Additionally, this classic view of the yetzer hara may cause unhealthy suppression of character. By conquering and defeating this evil foe, what parts of human identity are also compromised or suppressed? As we strive to erase the influence of this inner enemy, what other parts of our identity may also be inadvertently scrubbed and what potential may be squandered in the process?

As classical views of identity have been replaced by modernized versions, the imagery of the yetzer hara must also be reformulated. Otherwise, we may find ourselves living an outdated narrative and terribly unequipped to legitimately sculpt a better religious personality.

Rabbi Soloveichik’s ‘Layers’

Speaking in the modern context, Rabbi Yosef Soloveitchik produced a fascinating mapping of our religious psyche. What is striking is the almost complete absence of the classic yetzer hara as an inimical or adversarial force. In his essay on prayer, Rabbi Soloveitchik asserts that human identity can be deconstructed into three different states of being or layers of identity. Our cognitive identity enables reason and empowers rational analysis. Through this identity, we analyze the Divine word and we probe our surrounding world—each of which leads to knowledge and understanding of Hashem. A second state of human identity is the “ethical will”—the inclination of man to bend his desires and decisions toward moral law and ethical behavior. Through our ethical will, we identify Hashem as the absolute moral being and we feel compelled to sculpt our being in the likeness of Hashem. Both the “cognitive identity” and the “ethical will” are easily and naturally compatible with religious experience.

A third layer of identity, the aesthetic type, employs sensual experience to perceive beauty and art. The aesthetic type is naturally drawn to physical delight and sensuousness. If it dominates human experience, Man hedonistically degenerates into sin. Ideally, though, this third layer of identity can also be channeled toward religious experience. Aesthetic sensitivity allows us to marvel at the grandeur and majesty of Hashem and His world. Admiring this magnificence and splendor bridges us to infinity and to a recognition of exaltedness. Recognizing exaltedness in our world is a lofty and sublime encounter with the transcendence of Hashem. Man is composed of these three layers and religious success is a product of our cognitive and ethical will steering our aesthetic self toward sublimity.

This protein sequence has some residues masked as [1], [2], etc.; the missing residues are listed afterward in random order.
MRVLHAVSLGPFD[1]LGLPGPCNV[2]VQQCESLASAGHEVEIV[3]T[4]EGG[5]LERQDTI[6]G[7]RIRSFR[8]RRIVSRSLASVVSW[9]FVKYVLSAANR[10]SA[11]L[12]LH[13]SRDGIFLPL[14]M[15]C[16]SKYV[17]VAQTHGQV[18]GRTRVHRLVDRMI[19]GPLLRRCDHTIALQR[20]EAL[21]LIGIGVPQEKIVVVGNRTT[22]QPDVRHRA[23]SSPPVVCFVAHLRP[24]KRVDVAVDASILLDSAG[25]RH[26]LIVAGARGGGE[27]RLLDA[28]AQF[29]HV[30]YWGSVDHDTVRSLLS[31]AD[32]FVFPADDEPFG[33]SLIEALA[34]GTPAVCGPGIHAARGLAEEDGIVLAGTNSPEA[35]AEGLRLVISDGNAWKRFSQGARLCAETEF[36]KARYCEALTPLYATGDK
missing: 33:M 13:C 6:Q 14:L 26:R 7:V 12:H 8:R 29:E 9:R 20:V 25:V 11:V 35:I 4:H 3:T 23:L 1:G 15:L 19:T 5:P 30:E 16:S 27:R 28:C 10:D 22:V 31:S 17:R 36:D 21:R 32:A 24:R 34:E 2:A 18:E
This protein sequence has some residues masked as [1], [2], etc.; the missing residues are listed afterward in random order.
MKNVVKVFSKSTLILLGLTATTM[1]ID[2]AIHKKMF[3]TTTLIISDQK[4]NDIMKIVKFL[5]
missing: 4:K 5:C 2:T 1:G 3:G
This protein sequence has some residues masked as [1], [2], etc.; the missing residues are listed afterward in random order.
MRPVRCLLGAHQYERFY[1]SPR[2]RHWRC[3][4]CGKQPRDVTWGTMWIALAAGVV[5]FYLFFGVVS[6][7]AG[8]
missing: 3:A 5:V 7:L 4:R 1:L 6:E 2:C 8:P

In Rabbi Soloveitchik’s system, each of these three identities are endowed by Hashem and each possesses religious energy and potential. It is striking that the classic yetzer hara as a malignant force bent upon seduction of Man is completely absent from this mapping. Rabbi Soloveichik provided a modern gloss or map toward understanding human identity and religious struggle.

A Toolbox

A different and perhaps less philosophical narrative likens human identity to a toolbox. Hashem created Man with an enormous range of traits, talents and desires. Each and every trait within a human being has a purpose and a utility; each trait is a tool. Religious success rests in properly balancing and calibrating our diverse traits and our innumerable qualities. Successful calibration depends upon context: when should a trait be expressed and when suppressed. However, timing isn’t everything. The expression of a trait must also be finely tuned: Even when a trait is expressed or employed, it should be regulated—and often combined with—other (sometimes contrary) traits. Not all traits are created equal: Some traits are more mild while others are more combustible. The more explosive traits unleash great achievement, but must be handled with greater care and caution. Human identity is a toolbox and we are expected to familiarize ourselves with each tool and apply them judiciously.
Sin results from the failure to properly employ the tools or balance this assortment of traits. Each tool has function and value, and as we learn more about ourselves and about life, we are better able to control and maximize the toolbox.

Our sense of human identity is under constant flux. For some, the view of a yetzer hara as a “wicked voice” accurately reflects their self-image and their religious experience. For many others, whose identity is shaped by modern psychological conventions, an updated narrative of the yetzer hara is absolutely vital to assist us in avoiding sin and in utilizing the enormous potential which Hashem vested in us.